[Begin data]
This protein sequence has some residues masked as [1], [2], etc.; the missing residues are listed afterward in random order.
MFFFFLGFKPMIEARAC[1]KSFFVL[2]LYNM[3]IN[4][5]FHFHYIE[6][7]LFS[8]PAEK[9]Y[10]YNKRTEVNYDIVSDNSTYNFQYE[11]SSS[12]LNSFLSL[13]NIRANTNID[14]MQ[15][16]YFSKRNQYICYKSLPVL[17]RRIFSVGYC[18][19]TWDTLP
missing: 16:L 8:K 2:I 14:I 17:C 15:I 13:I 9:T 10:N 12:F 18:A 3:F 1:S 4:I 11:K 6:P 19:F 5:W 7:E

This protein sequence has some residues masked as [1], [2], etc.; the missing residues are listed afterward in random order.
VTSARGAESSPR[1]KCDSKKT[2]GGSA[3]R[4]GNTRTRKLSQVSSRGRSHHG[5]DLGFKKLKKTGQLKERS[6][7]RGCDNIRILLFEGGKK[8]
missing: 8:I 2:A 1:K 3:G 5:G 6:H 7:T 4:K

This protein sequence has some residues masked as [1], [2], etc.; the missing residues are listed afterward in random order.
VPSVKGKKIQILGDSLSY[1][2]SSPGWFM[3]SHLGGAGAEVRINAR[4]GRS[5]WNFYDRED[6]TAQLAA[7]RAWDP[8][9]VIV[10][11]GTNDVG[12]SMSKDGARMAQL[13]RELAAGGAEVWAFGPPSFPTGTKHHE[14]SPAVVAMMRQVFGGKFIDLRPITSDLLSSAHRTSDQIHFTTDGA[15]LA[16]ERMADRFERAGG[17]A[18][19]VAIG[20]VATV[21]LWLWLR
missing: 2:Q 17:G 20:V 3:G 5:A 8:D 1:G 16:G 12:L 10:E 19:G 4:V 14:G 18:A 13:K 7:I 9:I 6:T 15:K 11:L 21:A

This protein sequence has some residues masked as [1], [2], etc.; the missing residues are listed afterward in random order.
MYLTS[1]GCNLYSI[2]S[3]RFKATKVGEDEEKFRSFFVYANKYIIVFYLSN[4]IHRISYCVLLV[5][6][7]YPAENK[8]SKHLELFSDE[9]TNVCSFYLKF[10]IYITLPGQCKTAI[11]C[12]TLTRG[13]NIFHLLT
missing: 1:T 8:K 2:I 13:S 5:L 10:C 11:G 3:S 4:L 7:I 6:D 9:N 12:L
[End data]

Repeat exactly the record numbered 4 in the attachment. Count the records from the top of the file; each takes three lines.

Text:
This protein sequence has some residues masked as [1], [2], etc.; the missing residues are listed afterward in random order.
MYLTS[1]GCNLYSI[2]S[3]RFKATKVGEDEEKFRSFFVYANKYIIVFYLSN[4]IHRISYCVLLV[5][6][7]YPAENK[8]SKHLELFSDE[9]TNVCSFYLKF[10]IYITLPGQCKTAI[11]C[12]TLTRG[13]NIFHLLT
missing: 1:T 8:K 2:I 13:S 5:L 10:C 11:G 3:S 4:L 7:I 6:D 9:N 12:L